Cranberries' Antioxidant Level Tops List in USDA Report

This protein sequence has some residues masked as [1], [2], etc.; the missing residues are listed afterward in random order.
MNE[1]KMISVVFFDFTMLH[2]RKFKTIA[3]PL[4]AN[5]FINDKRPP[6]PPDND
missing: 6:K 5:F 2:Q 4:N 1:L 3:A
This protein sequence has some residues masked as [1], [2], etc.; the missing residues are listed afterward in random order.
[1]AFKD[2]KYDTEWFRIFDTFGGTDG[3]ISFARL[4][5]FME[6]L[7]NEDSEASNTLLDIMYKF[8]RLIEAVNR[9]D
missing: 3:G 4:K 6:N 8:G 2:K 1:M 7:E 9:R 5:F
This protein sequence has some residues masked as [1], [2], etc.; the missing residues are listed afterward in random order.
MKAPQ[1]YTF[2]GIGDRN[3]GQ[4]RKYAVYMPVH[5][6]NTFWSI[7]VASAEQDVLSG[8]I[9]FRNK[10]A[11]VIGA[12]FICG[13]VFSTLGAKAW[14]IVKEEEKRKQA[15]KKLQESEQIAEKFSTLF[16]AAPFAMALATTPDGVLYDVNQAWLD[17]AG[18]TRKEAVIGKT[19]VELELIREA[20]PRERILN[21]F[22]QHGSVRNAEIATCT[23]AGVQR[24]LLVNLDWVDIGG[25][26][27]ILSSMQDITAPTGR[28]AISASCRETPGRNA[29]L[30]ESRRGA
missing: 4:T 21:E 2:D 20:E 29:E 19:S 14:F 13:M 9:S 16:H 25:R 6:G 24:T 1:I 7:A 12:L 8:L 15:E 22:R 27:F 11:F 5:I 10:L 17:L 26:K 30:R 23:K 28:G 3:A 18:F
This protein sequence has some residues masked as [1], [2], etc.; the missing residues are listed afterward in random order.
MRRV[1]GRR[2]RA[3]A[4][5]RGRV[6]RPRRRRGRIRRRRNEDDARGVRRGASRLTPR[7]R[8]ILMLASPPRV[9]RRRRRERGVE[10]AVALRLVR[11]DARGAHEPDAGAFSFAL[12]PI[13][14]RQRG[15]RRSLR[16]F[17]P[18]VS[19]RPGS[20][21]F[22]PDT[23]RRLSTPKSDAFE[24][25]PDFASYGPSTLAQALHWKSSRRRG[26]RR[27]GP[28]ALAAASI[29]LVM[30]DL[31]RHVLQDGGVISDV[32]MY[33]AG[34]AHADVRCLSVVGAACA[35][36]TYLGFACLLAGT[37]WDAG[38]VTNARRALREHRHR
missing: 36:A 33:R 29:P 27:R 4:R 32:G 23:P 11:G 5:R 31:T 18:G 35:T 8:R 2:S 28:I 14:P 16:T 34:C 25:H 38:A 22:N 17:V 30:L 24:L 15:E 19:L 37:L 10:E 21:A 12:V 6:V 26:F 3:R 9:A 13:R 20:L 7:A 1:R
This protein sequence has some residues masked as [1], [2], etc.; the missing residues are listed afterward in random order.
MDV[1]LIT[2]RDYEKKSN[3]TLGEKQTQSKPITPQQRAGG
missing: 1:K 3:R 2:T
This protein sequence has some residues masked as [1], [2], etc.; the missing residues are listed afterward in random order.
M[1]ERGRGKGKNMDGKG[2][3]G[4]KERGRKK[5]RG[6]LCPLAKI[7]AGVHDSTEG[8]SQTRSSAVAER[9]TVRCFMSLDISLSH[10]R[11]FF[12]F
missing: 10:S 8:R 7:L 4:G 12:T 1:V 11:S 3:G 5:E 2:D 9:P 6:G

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Fruit of the bog outshines 19 commonly eaten fruits for the antioxidant advantage WAREHAM, Mass., Jan. 30 /PRNewswire-USNewswire/ -- The latest Agricultural Research Service Report from USDA, containing the results of the most comprehensive analysis of antioxidants in foods, shows cranberries score among the highest of all common fruits on the antioxidant scale (http://www.ars.usda.gov/Services/docs.htm?docid=15866). The report includes antioxidant values for a wide variety of foods, which are measured by their Oxygen Radical Absorbance Capacity, or ORAC value. With 9584 ORAC units per 100 grams of fresh fruit, cranberries have the highest antioxidant capacity when compared to 19 common fruits. Oxygen Radical Absorbance Capacity (ORAC) of Selected Foods - 2007 U.S. Department of Agriculture FRUIT ORAC USDA 2007 Cranberry 9584 Blueberry 6552 Plum 6259 Blackberry 5347 Raspberry 4882 Strawberry 3577 Cherry 3365 Apple 3082 Pear 2941 Avocado 1933 Orange, navel 1819 Peach 1814 Tangerine 1620 Grape, red 1260 Grapefruit 1238 Kiwifruit 1210 Grape, green 1118 Apricot 1115 Mango 1002 Banana 879 Nectarine 750 Pineapple 562 Honeydew 241 Watermelon 142 The chart above shows cranberries score the highest of all common fruits on the antioxidant scale at 9584 ORAC units per 100 g as reported in the recently updated USDA ORAC report. Often identified in food by their deep-colored pigments - such as the deep red color of cranberries - antioxidants are important components in plants that are showing potential to protect the body from harmful oxidants known as "free radicals," which are caused by daily stresses like cigarette smoke, pollutants, unhealthy foods and environmental toxins.(1) The cell damage caused by free radicals weakens the immune system and is linked to several diseases. Antioxidants reduce the effect of these free radical oxidants by binding with them and decreasing their destructive power and repairing damage. While more research is needed on the effects of antioxidants on health, preliminary studies suggest they may work by helping to maintain healthy cells, tissues and arteries. There are different types of antioxidants. Known for their antioxidant activity, flavonoids make up the largest subgroup of phytonutrients, which are beneficial compounds found in plant-based foods, including cranberries. Specifically, cranberries contain a subclass of flavonoids called anthocyanins, which are known for their role as antioxidants. Additionally, cranberries contain a subclass called proanthocyanidins, known for helping to inhibit E.coli - the bacteria responsible for 80-90 percent of urinary tract infections - and helping to maintain a healthy urinary tract.(2-6) Ongoing research continues to reveal more about the unique flavonoid contributions of cranberries and flavonoids' potential effects on health. This is exciting news for those who want great taste and healthy rewards from their food choices. With so many reasons to love cranberries, it's just a matter of choosing which of their bright red forms to enjoy; choose from sweetened or unsweetened cranberry juice, sweetened dried cranberries, cranberry sauce and frozen berries. Try starting your day with cranberry juice, a cran-smoothie, oatmeal topped with dried cranberries or a cranberry oatmeal muffin. Later in the day, enjoy sweetened dried cranberries as a snack, as a topper on salads, in trail mix, or mixed in rice. For more information on cranberries, please visit http://www.uscranberries.com. Sources: 1. Urquiaga I, Leighton F. Plant Polyphenol Antioxidants and Oxidative Stress. Presented at the conference, "Biology and Pathology of Free Radicals: Plant and Wine Polyphenol Antioxidants" held July 29-30, 1999, at the Catholic University, Santiago, Chile, partially supported by the Molecular Basis of Chronic Diseases Program of the Catholic University (PUC-PBMEC99). 2. Avorn J., Monane M., Gurwitz JH., Glynn RJ, Choodnovskiy L., Lipsitz LA. Reduction of bacteriuria and pyuria after ingestion of cranberry juice. Journal of the American Medical Association, 1994: 271:751-754. 3. Stothers L. Randomized trial to evaluate effectiveness and cost effectiveness of naturopathic cranberry products as prophylaxis against urinary tract infection in women. Canadian Journal of Urology, 2002: 9:1558-1562. 4. Howell AB, Reed JD, Krueger CG, Winterbottom R, Cunningham DG, Leahy M. A-Type cranberry proanthocyanidins and uropathogenic bacterial anti-adhesion activity. Photochemistry 2005: 66:2281-2291. 5. Greenberg JA, Newmann SJ, Howell AB. Consumption of sweetened dried cranberries versus unsweetened raisins for inhibition of uropathogenic escherichia coli adhesion in human urine: A pilot study. Journal of Alternative and Complementary Medicine 2005: 11:875-878. 6. Liu Y, Black MA, Caron L, Camesano TA. Role of cranberry juice on molecular scale surface characteristics and adhesion behavior of escherichia coli. Biotechnology and Bioengineering 2006; 93:297-305. SOURCE Cranberry Marketing Committee Erin Henry, +1-202-973-3632, for Cranberry Marketing Committee
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